How to Go from Employee to Employer

Whether you’re thinking of making the leap and becoming your own boss, or you already own a small or medium sized business, these tips are sure to be of use.

Believe in yourself…

It might seem self-evident, but confidence is crucial when it comes to creating your own business. Infuse all areas of your business with it – from marketing materials to prospective investors and clients, communicate clearly, directly and with genuine, friendly conviction. Being authentic will engage others and help you gather the resources you need (investment, employees, partners, etc.) to make your company successful.

… but also get acquainted with ‘no’

Not everyone will be persuaded by your ideas and your confidence – that’s ok. When confronted with negativity, it’s simply time to address, adapt and adjust. Listen openly to criticism and take it seriously, trying your best to understand the new perspective. If you decide to endorse it; you agree with the point being made, then you have the opportunity to adapt and adjust your business model –or perhaps, you need only make a small change. Regardless of the scale, constructive criticism is a valuable tool for improvement.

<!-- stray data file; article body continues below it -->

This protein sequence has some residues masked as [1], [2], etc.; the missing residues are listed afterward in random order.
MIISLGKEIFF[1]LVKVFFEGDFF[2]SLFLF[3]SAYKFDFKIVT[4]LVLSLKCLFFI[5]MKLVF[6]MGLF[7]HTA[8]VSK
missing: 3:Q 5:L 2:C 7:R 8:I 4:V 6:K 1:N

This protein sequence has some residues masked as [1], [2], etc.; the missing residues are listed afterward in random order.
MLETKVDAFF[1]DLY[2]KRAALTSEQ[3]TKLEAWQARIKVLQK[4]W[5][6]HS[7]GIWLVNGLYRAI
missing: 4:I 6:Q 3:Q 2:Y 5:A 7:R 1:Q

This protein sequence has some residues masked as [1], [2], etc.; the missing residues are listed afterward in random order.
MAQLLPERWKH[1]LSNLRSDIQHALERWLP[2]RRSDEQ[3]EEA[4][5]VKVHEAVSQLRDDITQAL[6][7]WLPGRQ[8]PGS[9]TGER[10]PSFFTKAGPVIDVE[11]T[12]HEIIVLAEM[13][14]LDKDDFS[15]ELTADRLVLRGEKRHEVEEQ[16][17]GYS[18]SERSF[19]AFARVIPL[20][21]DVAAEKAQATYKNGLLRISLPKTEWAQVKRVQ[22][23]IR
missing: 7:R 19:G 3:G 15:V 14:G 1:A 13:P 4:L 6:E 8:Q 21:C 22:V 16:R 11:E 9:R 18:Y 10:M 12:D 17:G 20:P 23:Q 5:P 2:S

Make a schedule

As an entrepreneur, you’ll find yourself filling many different roles and taking on many different tasks – it’s inevitable, but it doesn’t have to be exhausting. Prioritize your tasks and learn to say ‘no’ when it’s right. Furthermore, not every opportunity is a good one; don’t get sidetracked by the choices available to you and don’t get stuck in the decision making process itself. Choose what’s right for you and your business and move forward with it.

Additionally, there are many tools available to help you stay organized. Google Sheets or Docs are wonderful tools for creating a business calendar, offering you the flexibility to update it daily as well as share it with your partners, clients or employees.

Reinvest in your business

When all your efforts begin to pay it, it might be tempting to feel satisfied and stop the momentum. But, this might actually be a great opportunity to re-assess your needs and make additions to your company in the form of: new talent (employees) who share your values and your vision, iterations on your products – or entirely new products – and ancillary services. Eventually, you may even decide to expand by opening a new location, for example.

Blog author

Christine Lariviere